The Trump administration has proposed new regulations for SNAP benefits, an action that would remove an estimated 3 million people from the food assistance program and hurt working people whose financial lives are already precarious.
Note that I said working people. Yes, some people who receive SNAP benefits are unemployed, but well over half are employed, mostly in low wage jobs. As I’ve written previously, most lower skill, entry level positions pay $12-15 an hour. A family of four needs about $24 an hour just to be able to afford the basics of food, clothing, rent, utilities. In other words, a lot of people in America are working full-time and still eligible for benefits such as SNAP. Federal assistance benefits are subsidizing employers’ low wages.
The administration’s proposed changes would stop automatically enrolling people who receive other forms of assistance into the SNAP benefits program. Families would have to apply separately for food assistance, creating another administrative and logistical barrier that takes time and attention away from getting and keeping a good job. Hunger and stress are not a recipe for success.
Managing director of policy at the National Skills Coalition, Kermit Kaleba, said in a statement, “Our country’s safety net programs should be about improving lives – giving people ladders of opportunity to build the skills they need to access good jobs with good wages.” The proposed change will knock a few rungs off of that ladder.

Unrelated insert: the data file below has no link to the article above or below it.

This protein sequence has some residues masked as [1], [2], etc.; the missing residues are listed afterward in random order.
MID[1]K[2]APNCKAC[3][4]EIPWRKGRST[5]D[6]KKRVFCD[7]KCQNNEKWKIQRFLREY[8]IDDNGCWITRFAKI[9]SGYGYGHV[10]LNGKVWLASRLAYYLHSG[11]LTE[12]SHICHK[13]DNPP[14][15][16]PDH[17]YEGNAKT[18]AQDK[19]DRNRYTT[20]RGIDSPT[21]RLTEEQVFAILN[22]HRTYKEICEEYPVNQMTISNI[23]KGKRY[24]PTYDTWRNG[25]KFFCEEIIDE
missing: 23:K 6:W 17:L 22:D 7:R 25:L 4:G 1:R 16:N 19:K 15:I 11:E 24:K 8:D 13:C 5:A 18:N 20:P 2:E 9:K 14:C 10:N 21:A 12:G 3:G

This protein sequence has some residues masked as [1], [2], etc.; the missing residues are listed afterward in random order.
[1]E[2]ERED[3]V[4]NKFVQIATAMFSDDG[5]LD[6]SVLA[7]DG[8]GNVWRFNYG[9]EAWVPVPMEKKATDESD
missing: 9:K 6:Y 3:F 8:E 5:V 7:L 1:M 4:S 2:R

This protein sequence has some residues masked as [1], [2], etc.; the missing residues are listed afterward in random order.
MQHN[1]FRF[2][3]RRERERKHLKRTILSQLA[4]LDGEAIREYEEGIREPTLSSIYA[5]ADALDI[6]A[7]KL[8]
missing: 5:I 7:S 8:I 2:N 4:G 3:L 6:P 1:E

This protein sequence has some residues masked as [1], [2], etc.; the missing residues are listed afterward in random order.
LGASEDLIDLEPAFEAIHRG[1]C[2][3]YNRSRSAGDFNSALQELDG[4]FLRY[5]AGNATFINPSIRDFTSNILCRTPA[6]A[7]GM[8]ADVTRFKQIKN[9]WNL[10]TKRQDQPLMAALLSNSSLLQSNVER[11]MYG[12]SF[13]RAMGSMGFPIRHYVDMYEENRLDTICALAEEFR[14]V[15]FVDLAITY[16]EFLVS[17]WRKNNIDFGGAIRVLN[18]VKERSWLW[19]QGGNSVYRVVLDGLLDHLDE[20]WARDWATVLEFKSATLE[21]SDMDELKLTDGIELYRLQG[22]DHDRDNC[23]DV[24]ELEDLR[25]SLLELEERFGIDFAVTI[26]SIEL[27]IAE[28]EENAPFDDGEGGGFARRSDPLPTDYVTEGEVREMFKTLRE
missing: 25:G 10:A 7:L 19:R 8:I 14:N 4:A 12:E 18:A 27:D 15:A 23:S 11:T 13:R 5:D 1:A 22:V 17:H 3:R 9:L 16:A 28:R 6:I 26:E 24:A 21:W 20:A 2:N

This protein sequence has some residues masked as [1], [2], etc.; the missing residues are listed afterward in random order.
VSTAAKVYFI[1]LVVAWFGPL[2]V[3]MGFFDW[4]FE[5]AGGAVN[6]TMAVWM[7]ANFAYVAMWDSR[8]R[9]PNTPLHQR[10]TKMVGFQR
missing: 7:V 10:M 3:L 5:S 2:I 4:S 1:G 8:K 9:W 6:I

The proposed changes would also de-enroll individuals who have even modest savings. Consider that earlier this year, a Federal Reserve study showed that almost 40% of Americans would struggle to cover even a $400 emergency or unexpected expense. “This rule seems like a blueprint for trapping people in poverty,” wrote Rebecca Vallas, a senior fellow at the Center for American Progress, in a must-read Twitter thread.
Let’s stick with the $400 figure. That’s approximately the monthly SNAP benefit for a family of four. A $12/hour worker would have to work most of a full extra work week per month – 33 hours – to make up for that $400 deficit, never mind save $400 for an emergency.
We asked our local partner in Des Moines to weigh in on how these changes to SNAP would affect workers in their community.
“Work reporting requirements fail to put people to work. Instead, these requirements place barriers between families who rely on public assistance supports they need in order to be ready to work,” said Renée Miller, chief community impact officer at United Way of Central Iowa. “37 percent of all Iowans are unable to meet a basic needs budget, according to the 2018 ALICE Report. Instead of causing hard working individuals to lose their coverage, we recommend solutions that support workforce training so more individuals on SNAP can build skills for the middle-skill jobs employers need filled. Other alternatives are available that would not only help Iowa families thrive, but also support our state’s critical workforce shortage.”
Renée is right. There are other alternatives available to help families thrive, not only in Iowa, but across the country. The National Fund works with more than 2,000 employers across 30+ communities to activate them to invest in their talent pipelines – because a good job is a competitive advantage. These benefits changes will hurt employers, too. Those hungry and stressed workers? They’ll be distracted and less productive. At the National Fund, we believe employers benefit from understanding the precariousness of their employees’ financial lives. This proposed policy will make that worse.
As with all regulatory changes, the public has an opportunity to weigh in on this proposal. The comment period is open until September 23, 2019. If you want to submit a comment about this proposed rule change, you can do so here.